Wireless DCC Radio Conrol and Battery Power for Model Railroad Locomotives
by Duncan McRee, Ph.D.
42 pages, pdf format
This book details installing the Dead Rail wireless DCC system in locomotives. It includes a discussion of wirless DCC, which batteries to use and how to charge them, considerations about radios and getting the best reception. Even includes schematics and parts lists for building your own radios and transmitter (its surprisingly simple with the already completed radio modules used). I was charging for this book but as it is becoming dated I have decided to make it free!
Presentation about Dead Railing My Own HO/HOn3 Donner Summit Layout
I gave a clinic at the 2015 Pacific Coast Region meet on my Donner Summit layout. The slide deck is just the pictures without my verbal explanations but it does have lots of pictures of installations. It also shows my own fully operational Dead Rail HO/HOn3 multi-deck layout of which I am very proud :) I will be giving the clinic at the Portland National Convention this summer.
Gold-plated Breakaway Connectors - I use these to make connections between the battery and the receiver. They are small, easy to plug and unplug and electrically reliable. Receptacle - Digi-Key SAM1115-32-ND. Header - Digi-Key SAM1111-32-ND.
Litium Polymer batteries - The best source is Dead Rail Installs (see above in Installers list for info). All RC stores that carry small electric airplanes and helicopters will have small 3-cell batteries. They can usually be made smaller by cutting off the heavy casing and adding a smaller connector made from breakaway headers (above). these batteries usually do not have circuit boards built in to them to protect them from over-charging and over-discharging.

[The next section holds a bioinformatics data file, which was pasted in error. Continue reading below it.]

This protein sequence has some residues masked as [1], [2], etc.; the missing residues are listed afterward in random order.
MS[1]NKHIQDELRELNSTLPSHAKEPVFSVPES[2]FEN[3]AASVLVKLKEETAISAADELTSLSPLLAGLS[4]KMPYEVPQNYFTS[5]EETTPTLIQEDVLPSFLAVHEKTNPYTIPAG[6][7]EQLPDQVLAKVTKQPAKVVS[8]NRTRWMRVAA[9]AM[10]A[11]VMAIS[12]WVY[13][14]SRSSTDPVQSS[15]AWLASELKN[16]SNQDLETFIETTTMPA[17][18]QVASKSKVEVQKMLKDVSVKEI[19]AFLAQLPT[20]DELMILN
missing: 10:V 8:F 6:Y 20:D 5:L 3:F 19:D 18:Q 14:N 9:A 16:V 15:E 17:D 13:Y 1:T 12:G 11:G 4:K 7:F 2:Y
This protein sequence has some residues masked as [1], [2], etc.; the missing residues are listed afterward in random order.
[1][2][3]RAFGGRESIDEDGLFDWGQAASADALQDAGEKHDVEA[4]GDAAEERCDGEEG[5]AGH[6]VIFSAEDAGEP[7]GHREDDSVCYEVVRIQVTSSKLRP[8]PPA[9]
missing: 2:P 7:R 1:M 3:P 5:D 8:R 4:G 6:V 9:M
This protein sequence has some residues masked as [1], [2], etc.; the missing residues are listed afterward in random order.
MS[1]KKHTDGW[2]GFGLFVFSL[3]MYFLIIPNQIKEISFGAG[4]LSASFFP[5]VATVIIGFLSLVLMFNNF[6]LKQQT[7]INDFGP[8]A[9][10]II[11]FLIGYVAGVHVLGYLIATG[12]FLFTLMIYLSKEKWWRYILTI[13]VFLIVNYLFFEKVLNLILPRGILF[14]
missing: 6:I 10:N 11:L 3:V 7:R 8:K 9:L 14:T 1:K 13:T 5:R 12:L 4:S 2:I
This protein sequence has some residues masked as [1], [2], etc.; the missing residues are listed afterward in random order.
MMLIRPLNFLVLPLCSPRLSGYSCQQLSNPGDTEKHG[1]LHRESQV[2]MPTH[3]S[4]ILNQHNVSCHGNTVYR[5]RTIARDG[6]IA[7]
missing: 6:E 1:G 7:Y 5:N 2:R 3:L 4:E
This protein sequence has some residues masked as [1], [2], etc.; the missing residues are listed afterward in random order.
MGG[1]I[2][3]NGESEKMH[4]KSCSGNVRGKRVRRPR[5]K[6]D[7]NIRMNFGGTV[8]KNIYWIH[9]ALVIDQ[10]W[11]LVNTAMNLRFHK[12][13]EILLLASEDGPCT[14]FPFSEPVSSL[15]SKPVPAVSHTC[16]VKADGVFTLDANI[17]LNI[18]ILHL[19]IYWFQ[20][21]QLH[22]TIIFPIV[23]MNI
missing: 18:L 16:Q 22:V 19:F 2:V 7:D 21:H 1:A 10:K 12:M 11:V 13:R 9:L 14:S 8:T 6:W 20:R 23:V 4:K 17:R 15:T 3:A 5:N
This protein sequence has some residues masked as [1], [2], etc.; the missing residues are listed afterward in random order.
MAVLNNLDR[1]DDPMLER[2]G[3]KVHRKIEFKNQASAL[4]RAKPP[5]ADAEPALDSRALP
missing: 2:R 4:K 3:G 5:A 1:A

Portable phone batteries. These are usually 3-cell NIMH bateries and are available nearly everywhere including drug stores for a good price. Connect 3 packs in series for 10.8V. Can be trickled charged from DCC by suing a diode ans a 20-Ohm 0.5Watt resistor. Details are in the DRS Book.
Battery Charger. I like the HiTec X1. It can charge just about anything. It is not easy to use but then none of the better battery chargers are - they are just too complicated. I got mine by searching amazon but most RC stores have them and the helpful person behind the counter may be able to show you how to set it up to charge the battery you just bought.
Electronic Switch - You need a switch rated at least 1.5 Amps to turn the battery on and off. These can be quite big and bulky. I often use a shunt (jumper) across the pins of a breakout header. An alternative is to use an electronic switch. This has a small momentary tactile switch that is used to toggle the power - Pololu Pushbutton Power Switch. I have mounted the pushbutton so that it can be toggled by a bamboo skewer through a small hole or window. The board has a green LED so you can tell when the power is on for locomotives without sound.
Reed Switch - An even better power switch can be made by replacing the pushbutton on the Pololu Power Switch with a small reed switch. You can then turn the power on and off with a small magnet. The reed switch can be hidden inside the shell. A small reed switch is available from Digi-Key 374-1083-ND. Small super magnets are available at hardware stores. I taped one to a small screwdriver to make my "magic wand" for turning my locomotives on and off.